When he visited the project on Tuesday this week, the Vice-President Dr Philip Mpango credited the father of the nation for having such a dream of constructing the mega power project, which will, upon completion, assure Tanzanians of reliable power supply and the country will sell the surplus to neighbouring countries.

Executive Director of the Mwalimu Nyerere Foundation, Joseph Butiku, said Nyerere was a man of dignity and he lived with that philosophy.

He said Nyerere instilled in Tanzanians two philosophies of equality and self-reliance.

Mzee Butiku recalled that Nyerere had been motivating Tanzanians to work hard, so that the country could be self-reliant and get rid of donor dependency.

The current government has been propagating such policies of driving the country to become self-reliant, including improving tax policies. The slogan ‘Kazi iendelee’ which is loosely translated as ‘let work continues’ under the current six-phase government also reflects the same spirit.

Mr Moses Allan Adam, Chief Executive Officer of the Friends of East Africa, said Mwalimu was a true African and has left an indelible mark on the continent.

Mr Adam described Nyerere as someone who he had utmost respect for humanity and a true Pan Africanist.

“Mwalimu whole-heartedly spend a great deal of his life to see the country progress. We are happy that his dream of shifting to Dodoma has finally been realised. His thoughts and visions live on!!”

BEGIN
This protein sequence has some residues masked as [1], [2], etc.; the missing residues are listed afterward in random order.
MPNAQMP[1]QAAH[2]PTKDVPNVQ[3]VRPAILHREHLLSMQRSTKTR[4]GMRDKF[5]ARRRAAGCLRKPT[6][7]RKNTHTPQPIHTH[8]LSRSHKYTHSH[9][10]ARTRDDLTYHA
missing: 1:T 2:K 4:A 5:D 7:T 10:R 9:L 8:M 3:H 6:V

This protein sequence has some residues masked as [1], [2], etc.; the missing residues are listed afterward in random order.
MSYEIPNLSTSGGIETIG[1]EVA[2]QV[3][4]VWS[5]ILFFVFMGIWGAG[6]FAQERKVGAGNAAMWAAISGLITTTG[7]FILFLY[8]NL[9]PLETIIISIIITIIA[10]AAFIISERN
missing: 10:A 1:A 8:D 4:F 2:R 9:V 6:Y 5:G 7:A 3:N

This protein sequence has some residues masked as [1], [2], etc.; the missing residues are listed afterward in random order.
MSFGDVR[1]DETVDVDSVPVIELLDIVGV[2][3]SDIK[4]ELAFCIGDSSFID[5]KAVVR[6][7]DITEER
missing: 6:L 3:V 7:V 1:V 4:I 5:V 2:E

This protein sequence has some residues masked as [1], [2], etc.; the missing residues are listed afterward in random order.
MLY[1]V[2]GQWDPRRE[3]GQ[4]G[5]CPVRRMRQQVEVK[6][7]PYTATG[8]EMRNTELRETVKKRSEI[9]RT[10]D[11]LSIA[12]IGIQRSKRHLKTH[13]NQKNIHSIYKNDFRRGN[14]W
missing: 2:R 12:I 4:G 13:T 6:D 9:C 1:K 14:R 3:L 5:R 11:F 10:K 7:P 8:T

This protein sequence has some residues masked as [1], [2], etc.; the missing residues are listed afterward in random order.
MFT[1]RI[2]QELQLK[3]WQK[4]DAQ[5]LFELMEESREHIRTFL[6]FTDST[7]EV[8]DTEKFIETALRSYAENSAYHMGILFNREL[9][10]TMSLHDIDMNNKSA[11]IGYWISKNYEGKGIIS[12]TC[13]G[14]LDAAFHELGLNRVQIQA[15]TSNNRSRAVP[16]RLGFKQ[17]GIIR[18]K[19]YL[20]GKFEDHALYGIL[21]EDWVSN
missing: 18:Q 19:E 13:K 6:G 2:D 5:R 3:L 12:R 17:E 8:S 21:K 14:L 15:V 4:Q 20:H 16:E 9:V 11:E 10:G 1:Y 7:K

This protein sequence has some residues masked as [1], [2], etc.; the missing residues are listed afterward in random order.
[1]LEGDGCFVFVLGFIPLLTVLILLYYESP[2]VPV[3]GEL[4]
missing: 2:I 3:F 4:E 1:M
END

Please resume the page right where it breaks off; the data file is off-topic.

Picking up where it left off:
Nyerere’s idea of shifting government base to Dodoma existed since 1973 and the fifth-phase government under the late John Magufuli started putting the idea into action.

So far, all government ministries have shifted to the capital city Dodoma as other key government infrastructures are continuously being built including the project to build the new State House at Chamwino.

To put more weight on the move, President Samia recently revealed that the government has initiated projects for the construction of wider roads in the capital city.

She said the government was constructing the outer ring road in the country’s capital, noting that the Dodoma-Singida road, Dodoma-Iringa and Dodoma-Dar es Salaam roads would be expanded to four lanes from current two.

David Clement Mnkeni, Lecturer at Habari Maalum College in Arusha, remarked that Tanzanians will remember Mwalimu Nyerere as a visionary leader.

“He was always full of wisdom and held Tanzanians dear to his heart. Mwalimu was also a powerful orator and full of humour,” Mr Mnkeni said.

He said Nyerere will forever be remembered for uniting the nation and strengthening freedom and solidarity among Tanzanians.

After the country gained its independence from the colonial rule, Nyerere declared war against three enemies; poverty, disease and ignorance.

“Poverty, ignorance and disease are not mock enemies. They are the true enemies of our people. And anybody who refuses to take part in this war, or who hinders the efforts of his neighbours, is guilty of helping a far more deadly foe than is he who helps an armed invader…,” one of Nyerere’s quotes when spoke about those three enemies.

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Author: DAILY NEWS Reporters